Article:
Splitting P.E.I. into two EI zones made for 'crass political reasons,' says former Liberal MP

·4 min read
The Charlottetown EI region stretches to the North Shore.  (Government of Canada - image credit)
The Charlottetown EI region stretches to the North Shore. (Government of Canada - image credit)

The decision to split P.E.I. into two EI zones was made for "crass political reasons," and workers and employers continue to pay the price, says a former Island MP.

Wayne Easter was testifying at Senate hearing Thursday, part of the discussions on former P.E.I. Senator Diane Griffin's bill to reverse the 2014 changes and return the Island to one EI zone.

P.E.I. is now split into two zones, known as Charlottetown and Prince Edward Island, but the Charlottetown zone encompasses a huge rural area outside the capital city. Stephen Harper's Conservative government made the change, noting Charlottetown's unemployment rate was much lower than that in the rest of the province, and the change put Charlottetown in line with other provincial capitals.

Critics complained P.E.I. was too small to be split into two zones, and noted that it placed Gail Shea's riding of Egmont, the only Conservative MP for P.E.I. at the time, in a more favourable EI zone for workers.

'How did we get into this situation?'

It is harder to qualify for EI in the Charlottetown zone. Those who do qualify, also receive fewer weeks of benefits.

Laura Meader/CBC
Laura Meader/CBC

Former Malpeque Liberal MP Wayne Easter says the changes have haunted workers for eight years.

"How did we get into this situation?" Easter asked during the hearings.

"It was done for crass political reasons in 2014 by the previous administration and this administration that we currently have absolutely failed because of politics as well."

The current MP for Egmont, Liberal Robert Morrissey, has opposed changing back to a single zone.

Justin Trudeau's Liberal government, which Easter served under until his retirement last year, has not changed the province back to one zone despite calls from numerous groups and organizations, including a unanimous recommendation from a House of Commons committee last June — chaired by Liberal Charlottetown MP Sean Casey — and a request from the provincial government.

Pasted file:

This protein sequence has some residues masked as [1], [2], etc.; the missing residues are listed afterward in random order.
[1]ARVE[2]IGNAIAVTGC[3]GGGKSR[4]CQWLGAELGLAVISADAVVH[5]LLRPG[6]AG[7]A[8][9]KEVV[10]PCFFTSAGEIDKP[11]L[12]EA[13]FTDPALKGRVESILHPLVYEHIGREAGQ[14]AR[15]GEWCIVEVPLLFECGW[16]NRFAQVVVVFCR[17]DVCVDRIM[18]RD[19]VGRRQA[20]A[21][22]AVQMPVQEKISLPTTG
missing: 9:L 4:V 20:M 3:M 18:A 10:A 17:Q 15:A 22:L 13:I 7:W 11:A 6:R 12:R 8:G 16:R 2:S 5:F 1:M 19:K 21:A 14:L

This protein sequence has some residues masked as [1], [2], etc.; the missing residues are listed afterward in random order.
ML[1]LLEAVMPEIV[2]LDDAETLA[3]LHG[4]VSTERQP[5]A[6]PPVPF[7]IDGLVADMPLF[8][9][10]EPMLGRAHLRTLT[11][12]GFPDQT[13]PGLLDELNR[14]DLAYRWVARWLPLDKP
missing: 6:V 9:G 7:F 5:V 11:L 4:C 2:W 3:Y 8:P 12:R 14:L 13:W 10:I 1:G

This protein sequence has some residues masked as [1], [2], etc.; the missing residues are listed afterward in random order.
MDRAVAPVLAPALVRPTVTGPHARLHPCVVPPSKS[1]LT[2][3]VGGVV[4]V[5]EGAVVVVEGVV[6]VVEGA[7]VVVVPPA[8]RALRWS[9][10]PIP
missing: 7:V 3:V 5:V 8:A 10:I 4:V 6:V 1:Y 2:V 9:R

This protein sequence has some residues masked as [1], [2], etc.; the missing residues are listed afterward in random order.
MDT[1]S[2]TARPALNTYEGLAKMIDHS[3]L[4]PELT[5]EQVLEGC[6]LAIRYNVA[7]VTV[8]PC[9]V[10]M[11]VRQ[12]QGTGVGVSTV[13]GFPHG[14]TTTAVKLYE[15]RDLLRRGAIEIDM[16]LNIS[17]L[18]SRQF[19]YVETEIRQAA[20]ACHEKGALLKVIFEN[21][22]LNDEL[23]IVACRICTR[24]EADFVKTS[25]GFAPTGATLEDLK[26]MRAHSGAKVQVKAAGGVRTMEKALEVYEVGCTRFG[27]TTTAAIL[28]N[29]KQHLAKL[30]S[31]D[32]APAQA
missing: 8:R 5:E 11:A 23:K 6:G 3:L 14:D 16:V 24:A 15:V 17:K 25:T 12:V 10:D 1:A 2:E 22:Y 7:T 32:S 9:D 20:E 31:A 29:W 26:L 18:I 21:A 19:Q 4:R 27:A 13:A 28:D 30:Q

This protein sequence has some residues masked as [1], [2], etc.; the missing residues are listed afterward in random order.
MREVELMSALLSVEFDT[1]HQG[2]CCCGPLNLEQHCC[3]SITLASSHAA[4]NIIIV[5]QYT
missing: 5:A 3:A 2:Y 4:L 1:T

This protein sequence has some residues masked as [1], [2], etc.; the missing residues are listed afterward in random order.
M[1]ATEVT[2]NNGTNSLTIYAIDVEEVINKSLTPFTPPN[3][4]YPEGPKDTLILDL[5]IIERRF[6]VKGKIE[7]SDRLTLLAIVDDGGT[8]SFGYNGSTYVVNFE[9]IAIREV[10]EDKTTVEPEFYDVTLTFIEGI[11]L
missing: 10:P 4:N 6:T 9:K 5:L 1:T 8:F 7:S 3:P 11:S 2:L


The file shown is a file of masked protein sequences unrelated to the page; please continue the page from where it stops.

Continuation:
EI zones divides communities 

During Thursday's hearing, employers told Senators the two zones are making it much more difficult for employers to find workers in the Charlottetown zone.

Christian Patry/CBC
Christian Patry/CBC

With the current employment rates, workers in the Charlottetown zone have to work 665 hours and can receive 14 weeks of employment insurance.

Those outside the Charlottetown zone, in rural P.E.I., only have to work 490 hours and will get 20 weeks of benefits.

Easter said P.E.I. is a small province and the decision to split the province into two zones is unfair and makes no sense.

"Where I receive the most complaints from was the Riverdale Road area. It is the break line between zones one and two," said Easter.

"Neighbours on the opposite side of the road both worked at New Glasgow Lobster Suppers. But at the end of the season the worker in zone two qualified for EI but the neighbour across the road in zone one did not."

'Get people back to work'

The Senate will continue its work on the issue next week.

Randy McAndrew/CBC
Randy McAndrew/CBC

Even if the Senate passed Griffin's bill, it doesn't mean the federal Liberal government will even bring the bill before the House of Commons, let alone pass it and make the changes.

Bill DeBlois, president of the Greater Charlottetown Area Chamber of Commerce, said the two EI zones are hurting employers who are desperately looking for workers, especially in seasonal industries like tourism.

DeBlois made a presentation to the Senate committee on Thursday.

He said returning P.E.I. to one zone would be a step in the right direction.

But he's calling on federal government to do a full scale review into the EI program, to ensure it is meeting the needs of both workers and employers

'Something that needs to change'

"We need to focus on how we help get people back to work," said DeBlois.

"Our members say it's difficult to find people to fill job roles or stay long-term in such roles. Some pointed to the current EI program as something that needs to change to ensure that people remain on the job."

Deblois said employers have told the chamber in addition to the two EI zones, they are concerned about changes that allow students to access EI benefits while attending college or university.

"The chamber has heard from members that because of this change it's harder to find students to fill part-time jobs."

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